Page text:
Western Balkan states need to set clear and ambitious climate targets and action plans for the period through 2030 and reach carbon neutrality by mid-century in order to stay in line with the goals of limiting the global temperature rise to 1.5°C as envisaged by the Paris Agreement, CAN Europe said.
In order to boost Europe-wide efforts in combating climate change, Climate Action Network (CAN) Europe released a set of recommendations and a discussion paper to help the Western Balkan countries set a clear and ambitious path to reduce greenhouse gas emissions. The briefing aims to inform the process of setting 2030 targets in the Energy Community.
The European Commission is expected to present an analysis on the 2030 targets in the autumn and it will be discussed at the Ministerial Council of the Energy Community in November.
No corners to cut
“Regional leaders should honour their pledges made within the Sofia Declaration that sets to achieve climate neutrality by 2050. Otherwise, environmental, social and financial challenges will soon become even more severe for the region,” the organization warned.
As signatories of the Paris Agreement and the Sofia Declaration, the countries of the region have also put forth clear political pledges to contribute to limiting global warming to 1.5 degrees Celsius
According to the paper, the region must significantly reduce emissions, with ambitious policy frameworks and action plans for each country, if they are to achieve their 2050 climate neutrality goal. As signatories of the Paris Agreement and the Sofia Declaration, the countries of the region have also put forth clear political pledges to contribute to limiting global warming to 1.5 degrees Celsius.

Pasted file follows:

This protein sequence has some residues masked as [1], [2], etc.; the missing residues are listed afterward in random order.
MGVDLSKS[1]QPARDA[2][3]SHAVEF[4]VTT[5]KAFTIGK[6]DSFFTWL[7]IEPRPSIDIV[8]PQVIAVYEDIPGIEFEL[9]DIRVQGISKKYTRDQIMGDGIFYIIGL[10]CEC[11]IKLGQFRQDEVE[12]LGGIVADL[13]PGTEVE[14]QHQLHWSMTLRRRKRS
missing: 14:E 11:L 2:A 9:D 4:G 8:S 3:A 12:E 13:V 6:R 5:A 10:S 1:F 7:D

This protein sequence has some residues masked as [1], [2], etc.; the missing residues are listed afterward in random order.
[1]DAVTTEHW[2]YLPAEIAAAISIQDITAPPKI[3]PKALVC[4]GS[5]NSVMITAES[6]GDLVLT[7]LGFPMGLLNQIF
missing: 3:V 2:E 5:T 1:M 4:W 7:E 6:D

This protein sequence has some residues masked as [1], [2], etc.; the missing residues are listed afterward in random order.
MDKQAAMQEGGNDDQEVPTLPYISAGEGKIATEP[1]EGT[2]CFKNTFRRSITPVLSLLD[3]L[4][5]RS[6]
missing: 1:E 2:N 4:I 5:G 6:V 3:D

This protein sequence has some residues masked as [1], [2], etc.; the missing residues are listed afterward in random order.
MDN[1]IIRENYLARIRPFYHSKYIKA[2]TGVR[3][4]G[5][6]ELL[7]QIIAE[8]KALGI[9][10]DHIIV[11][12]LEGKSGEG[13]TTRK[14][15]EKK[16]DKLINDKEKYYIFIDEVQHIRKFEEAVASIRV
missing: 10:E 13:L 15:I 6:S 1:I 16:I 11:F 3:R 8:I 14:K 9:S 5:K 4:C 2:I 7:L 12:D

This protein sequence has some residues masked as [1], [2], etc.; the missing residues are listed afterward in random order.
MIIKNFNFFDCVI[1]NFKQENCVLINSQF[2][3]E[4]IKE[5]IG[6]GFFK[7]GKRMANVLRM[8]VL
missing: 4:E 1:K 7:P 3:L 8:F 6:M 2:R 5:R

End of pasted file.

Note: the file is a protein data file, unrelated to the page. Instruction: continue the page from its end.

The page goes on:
CAN Europe released one more ambitious and one less ambitious plan for reducing emissions and the study shows Western Balkans countries have no corners to cut. Emissions from the energy sector in the region account, on average, for 74% of all greenhouse gas emissions. The main emitter is the outdated and inefficient coal thermal power fleet.
No future for coal plants
While Serbia and Bosnia and Herzegovina are still planning new coal plants, other three Western Balkan countries defaulted on their plans to build new coal generating capacities, namely the Kosova e Re project in Kosovo* (500 MW), Pljevlja 2 in Montenegro (254 MW) and Oslomej in North Macedonia (129.5 MW), the organization said.
The trend should continue, ensuring an informed, inclusive and participatory process of affected communities, it added.
“Setting the 2030 targets will be a leading factor within the future energy transition in the Western Balkans. Thus, it is of vital importance to seize this moment and set the path towards the necessary ambition in order to be able to reach climate neutrality by 2050 in the Western Balkans, respect the Paris Agreement pledges and, most importantly, ensure a clean and healthy future,” said Viktor Berishaj from CAN Europe.